Although society’s acceptance of differences in sexual orientation and gender identity has advanced, 39 percent of LGBTQ say that at some point in their lives they were rejected by a family member or close friend because of their sexual orientation or gender identity. About 59 percent of LGBTQ have “come out” (shared their LGBTQ identity) to one or both of their parents, and a majority say most of the people who are important to them know about this aspect of their life. Older LGBTQ are more likely to be “closeted” (not out). Compared to LGBTQ persons under the age of 30, those between the ages of 30 and 54 were at least 16 times more likely to be closeted and those over the age of 55 are 83 times more likely to be closeted. Social isolation is concern for LGBTQ seniors who are twice as likely to live alone, and twice as likely to be single.

Strong social networks are a source of resilience. LBGTQ people estranged from their biological families may have a “family of choice” (friends, current and former partners, and others). These emotionally close groups function as family, although not related by blood or legal ties. Being part of a supportive community fosters good health and can buffer against some disparities. Non-whites are more likely than Whites to say being LGBTQ is extremely or very important to their overall identity (44% versus 34%). LBGTQ people who are also racial/ethnic minorities are “multiply marginalized” and subject to microaggressions associated with both racism and heterosexism.

LGBTQ adults are less religious than the general public. Roughly half (48%) say they have no religious affiliation, compared with 20 percent of the public at large. LGBTQ adults describe many religions as being unfriendly toward people who are LGBTQ.

Medical care

High quality care ensures that LGBTQ patients feel accepted for who they are and feel free to discuss all health issues and concerns with their providers. In some cases, LGBTQ people still experience mistreatment and poor quality care. Only 52 percent of LGBTQ Minnesotans are “out” to their doctor or primary care clinician and 27 percent reported having to teach their clinician about LGBTQ people in order to receive appropriate care. Many health care providers need to adopt processes and behaviors that are not biased against gender identity and sexual orientation. Appropriately asking about sexual orientation or gender identity allows health care providers to tailor care to address health needs.

  • Best practices in LGBT care: A guide for primary care physicians. Basic recommendations for health care providers, such as creating a welcoming environment (signage, intake, EHRs) and screening and immunization guidelines, Cleveland Clinic Journal of Medicine, 2016. (11-page PDF)
  • Learning to Address Implicit Bias Towards LGBTQ Patients: Case Scenarios. Exercises to use for self-learning or to teach health center staff how to identify and address implicit bias related to LGBTQ patients. The National LGBT Health Education Center The Fenway Institute, 2018. (18-page PDF)
  • LGBT Health. A peer reviewed journal dedicated to promoting optimal health care for sexual and gender minority persons and to improving availability and delivery of culturally competent health care services.
  • Minnesota LGBTQ Standards of Inclusion for Health and Human Services. Comprehensive framework to improve systems, policies, and professional development to advance equitable and inclusive health care for LGBTQ Minnesotans. Rainbow Health, 2016. (44-page PDF)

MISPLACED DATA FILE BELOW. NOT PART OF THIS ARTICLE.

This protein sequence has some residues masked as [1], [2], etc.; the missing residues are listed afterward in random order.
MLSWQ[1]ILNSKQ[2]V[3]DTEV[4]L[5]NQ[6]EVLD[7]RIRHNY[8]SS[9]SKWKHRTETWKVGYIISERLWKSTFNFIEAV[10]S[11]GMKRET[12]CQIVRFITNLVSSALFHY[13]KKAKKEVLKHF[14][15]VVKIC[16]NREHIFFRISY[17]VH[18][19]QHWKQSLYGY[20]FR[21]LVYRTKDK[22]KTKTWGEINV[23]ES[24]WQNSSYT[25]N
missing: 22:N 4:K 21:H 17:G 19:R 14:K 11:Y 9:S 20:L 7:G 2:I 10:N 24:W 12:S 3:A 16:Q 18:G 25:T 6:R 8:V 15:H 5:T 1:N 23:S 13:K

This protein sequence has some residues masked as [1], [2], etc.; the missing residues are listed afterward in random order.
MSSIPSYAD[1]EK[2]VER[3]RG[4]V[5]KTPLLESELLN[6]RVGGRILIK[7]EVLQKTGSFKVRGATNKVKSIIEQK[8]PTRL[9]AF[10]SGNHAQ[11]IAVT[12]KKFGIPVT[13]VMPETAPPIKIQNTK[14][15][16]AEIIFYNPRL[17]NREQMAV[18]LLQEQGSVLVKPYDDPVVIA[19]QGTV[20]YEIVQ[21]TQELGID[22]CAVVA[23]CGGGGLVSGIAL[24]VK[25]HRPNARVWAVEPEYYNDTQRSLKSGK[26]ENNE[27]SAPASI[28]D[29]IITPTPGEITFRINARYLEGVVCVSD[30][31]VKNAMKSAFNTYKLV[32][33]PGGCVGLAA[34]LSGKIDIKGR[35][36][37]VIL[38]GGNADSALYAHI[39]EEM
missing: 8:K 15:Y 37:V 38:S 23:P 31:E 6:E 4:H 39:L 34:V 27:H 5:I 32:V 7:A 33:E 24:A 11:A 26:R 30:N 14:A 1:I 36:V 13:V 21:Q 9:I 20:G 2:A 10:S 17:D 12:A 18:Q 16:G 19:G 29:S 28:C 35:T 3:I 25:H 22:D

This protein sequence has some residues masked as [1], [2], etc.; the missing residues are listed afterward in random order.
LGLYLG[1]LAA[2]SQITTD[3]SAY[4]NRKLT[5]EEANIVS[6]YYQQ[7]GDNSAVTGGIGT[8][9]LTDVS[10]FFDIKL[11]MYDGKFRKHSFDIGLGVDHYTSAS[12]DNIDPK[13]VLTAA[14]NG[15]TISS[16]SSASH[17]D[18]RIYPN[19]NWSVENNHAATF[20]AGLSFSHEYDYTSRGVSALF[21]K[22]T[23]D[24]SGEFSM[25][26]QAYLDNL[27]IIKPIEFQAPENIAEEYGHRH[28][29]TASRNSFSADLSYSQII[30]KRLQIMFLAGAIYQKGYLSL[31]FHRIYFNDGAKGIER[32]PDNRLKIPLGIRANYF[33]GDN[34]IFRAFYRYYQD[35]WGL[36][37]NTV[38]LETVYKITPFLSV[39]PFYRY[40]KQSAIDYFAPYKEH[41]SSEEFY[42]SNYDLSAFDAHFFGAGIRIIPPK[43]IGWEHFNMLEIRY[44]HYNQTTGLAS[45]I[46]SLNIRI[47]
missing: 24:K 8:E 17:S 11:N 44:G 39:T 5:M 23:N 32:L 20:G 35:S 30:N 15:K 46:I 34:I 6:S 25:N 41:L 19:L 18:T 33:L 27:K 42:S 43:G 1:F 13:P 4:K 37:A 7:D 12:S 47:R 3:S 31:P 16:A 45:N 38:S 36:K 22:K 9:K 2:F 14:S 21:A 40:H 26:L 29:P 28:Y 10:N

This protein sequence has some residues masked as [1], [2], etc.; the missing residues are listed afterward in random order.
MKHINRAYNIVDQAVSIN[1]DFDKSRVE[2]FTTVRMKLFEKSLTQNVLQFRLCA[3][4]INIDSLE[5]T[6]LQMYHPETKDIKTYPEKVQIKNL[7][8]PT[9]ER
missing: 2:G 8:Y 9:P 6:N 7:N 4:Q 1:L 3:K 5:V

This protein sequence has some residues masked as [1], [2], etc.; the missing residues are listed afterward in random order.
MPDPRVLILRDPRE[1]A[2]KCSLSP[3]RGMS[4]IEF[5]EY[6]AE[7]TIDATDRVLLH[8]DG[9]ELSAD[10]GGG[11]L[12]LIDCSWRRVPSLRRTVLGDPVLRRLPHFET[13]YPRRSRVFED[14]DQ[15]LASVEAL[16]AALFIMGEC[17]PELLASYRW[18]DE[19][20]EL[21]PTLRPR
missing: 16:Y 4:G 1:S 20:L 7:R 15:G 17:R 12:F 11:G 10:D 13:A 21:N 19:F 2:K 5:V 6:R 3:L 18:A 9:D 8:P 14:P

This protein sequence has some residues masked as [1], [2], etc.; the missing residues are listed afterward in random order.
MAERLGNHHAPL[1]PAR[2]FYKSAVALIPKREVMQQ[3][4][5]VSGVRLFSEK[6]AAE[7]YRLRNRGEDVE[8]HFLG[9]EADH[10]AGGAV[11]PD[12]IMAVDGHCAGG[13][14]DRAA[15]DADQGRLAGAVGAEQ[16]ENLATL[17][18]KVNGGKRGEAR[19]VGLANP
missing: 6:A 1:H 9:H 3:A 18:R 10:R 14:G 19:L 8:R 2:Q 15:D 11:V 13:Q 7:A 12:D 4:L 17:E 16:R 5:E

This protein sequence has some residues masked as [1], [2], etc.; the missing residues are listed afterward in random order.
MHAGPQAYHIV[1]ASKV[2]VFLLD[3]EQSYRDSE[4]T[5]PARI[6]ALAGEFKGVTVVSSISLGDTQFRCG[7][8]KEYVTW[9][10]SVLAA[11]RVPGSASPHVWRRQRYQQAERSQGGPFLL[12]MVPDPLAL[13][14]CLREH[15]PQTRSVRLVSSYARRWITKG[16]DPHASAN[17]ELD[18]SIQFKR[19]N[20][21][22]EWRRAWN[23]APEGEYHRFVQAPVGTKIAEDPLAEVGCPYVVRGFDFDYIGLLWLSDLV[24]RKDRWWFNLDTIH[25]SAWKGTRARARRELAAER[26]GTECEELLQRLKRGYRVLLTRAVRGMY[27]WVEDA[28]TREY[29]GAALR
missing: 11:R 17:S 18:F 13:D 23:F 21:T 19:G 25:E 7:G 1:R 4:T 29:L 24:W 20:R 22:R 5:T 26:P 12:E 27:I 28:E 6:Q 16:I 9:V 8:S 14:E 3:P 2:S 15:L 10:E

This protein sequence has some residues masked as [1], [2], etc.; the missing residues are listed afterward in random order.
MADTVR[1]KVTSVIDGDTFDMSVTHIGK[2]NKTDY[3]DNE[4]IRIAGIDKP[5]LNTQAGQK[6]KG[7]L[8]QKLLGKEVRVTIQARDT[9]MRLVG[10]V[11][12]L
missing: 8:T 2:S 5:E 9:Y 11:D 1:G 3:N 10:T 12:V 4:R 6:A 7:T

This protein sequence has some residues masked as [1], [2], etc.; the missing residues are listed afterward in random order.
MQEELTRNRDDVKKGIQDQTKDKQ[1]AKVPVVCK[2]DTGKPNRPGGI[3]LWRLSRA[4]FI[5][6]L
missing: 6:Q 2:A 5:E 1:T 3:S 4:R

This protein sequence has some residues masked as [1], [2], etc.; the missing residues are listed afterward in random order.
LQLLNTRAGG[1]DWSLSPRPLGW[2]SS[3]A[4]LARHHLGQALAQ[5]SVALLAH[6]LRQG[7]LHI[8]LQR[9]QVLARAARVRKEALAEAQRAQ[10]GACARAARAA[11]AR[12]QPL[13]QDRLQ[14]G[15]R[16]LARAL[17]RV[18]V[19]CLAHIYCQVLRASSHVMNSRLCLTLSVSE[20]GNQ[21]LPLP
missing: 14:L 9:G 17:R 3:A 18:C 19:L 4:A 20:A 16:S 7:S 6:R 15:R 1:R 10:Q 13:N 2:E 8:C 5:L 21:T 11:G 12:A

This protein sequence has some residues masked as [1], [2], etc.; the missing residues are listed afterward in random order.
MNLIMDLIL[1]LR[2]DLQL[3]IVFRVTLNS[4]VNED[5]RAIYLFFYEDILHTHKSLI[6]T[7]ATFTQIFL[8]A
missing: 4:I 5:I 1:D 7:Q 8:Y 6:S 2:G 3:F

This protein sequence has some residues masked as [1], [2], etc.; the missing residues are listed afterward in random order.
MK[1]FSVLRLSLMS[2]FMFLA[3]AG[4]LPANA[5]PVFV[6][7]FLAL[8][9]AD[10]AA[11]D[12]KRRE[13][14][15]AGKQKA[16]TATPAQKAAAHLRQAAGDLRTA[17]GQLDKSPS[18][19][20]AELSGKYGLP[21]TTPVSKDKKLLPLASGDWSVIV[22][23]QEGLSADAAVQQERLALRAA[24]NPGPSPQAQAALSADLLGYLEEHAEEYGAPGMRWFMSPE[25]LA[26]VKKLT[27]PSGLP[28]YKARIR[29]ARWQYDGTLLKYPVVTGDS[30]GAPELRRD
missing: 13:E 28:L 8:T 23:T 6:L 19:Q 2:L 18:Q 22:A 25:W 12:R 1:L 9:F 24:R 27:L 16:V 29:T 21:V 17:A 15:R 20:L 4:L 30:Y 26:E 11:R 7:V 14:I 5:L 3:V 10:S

• MN LGBTQ Provider Directory. Developed by Rainbow Health Initiative.
  • National LGBT Education Center. Offers education resources on a wide range of LGBTQ health issues. The Fenway Institute, one of the world’s largest LGBTQ-focused health centers.
  • To Treat Me You Have to Know Who I Am. Insights into understanding sexual orientation, gender identity, and gender expression. The New York City Hospitals Health Corporation, 2011. (10-minute video)

Mental health

LGBTQ individuals are almost three times more likely than others to experience a mental health condition such as major depression or generalized anxiety disorder. The fear of coming out and being discriminated against for sexual orientation and gender identities can lead to depression, posttraumatic stress disorder, thoughts of suicide, and substance abuse. LGBTQ people must confront stigma and prejudice based on their sexual orientation or gender identity while also dealing with the societal bias against mental health conditions. Some people report having to hide their sexual orientation from those in the mental health system for fear of being ridiculed or rejected. In 2017, 29 percent of LGBTQ people in Minnesota were experiencing severe mental distress and an additional 46 percent were experiencing moderate mental distress.

  • Association of Gay and Lesbian Psychiatrists. A national community of psychiatrists that educates and advocates on LGBTQ mental health issues.
  • The Impact of Discrimination. Stress in American, American Psychological Association, 2015.
  • LGBTQ Mental Health. Discusses common challenges many LGBTQ face in seeking mental health care, so they know how to find help. National Alliance on Mental Illness.
  • MN LGBTQ+ Therapists Network. Minnesota network of mental health professionals with resources for LGBTQ+ people seeking mental health services and continuing education and professional support for mental health professionals.
  • Trevor Project. A national organization providing crisis intervention and suicide prevention services to lesbian, gay, bisexual, transgender, and questioning youth.

End of life

LGBTQ elders are more likely to be single, childless, and estranged from biological family—relying on friends and community members as their chosen family. Only 20 percent of LGBTQ seniors said they are comfortable being open about their sexual orientation with staff in long-term care facilities. Many people have concerns about abuse and/or neglect by staff, isolation from other residents, discrimination by residents, and discrimination by staff.

Additional resources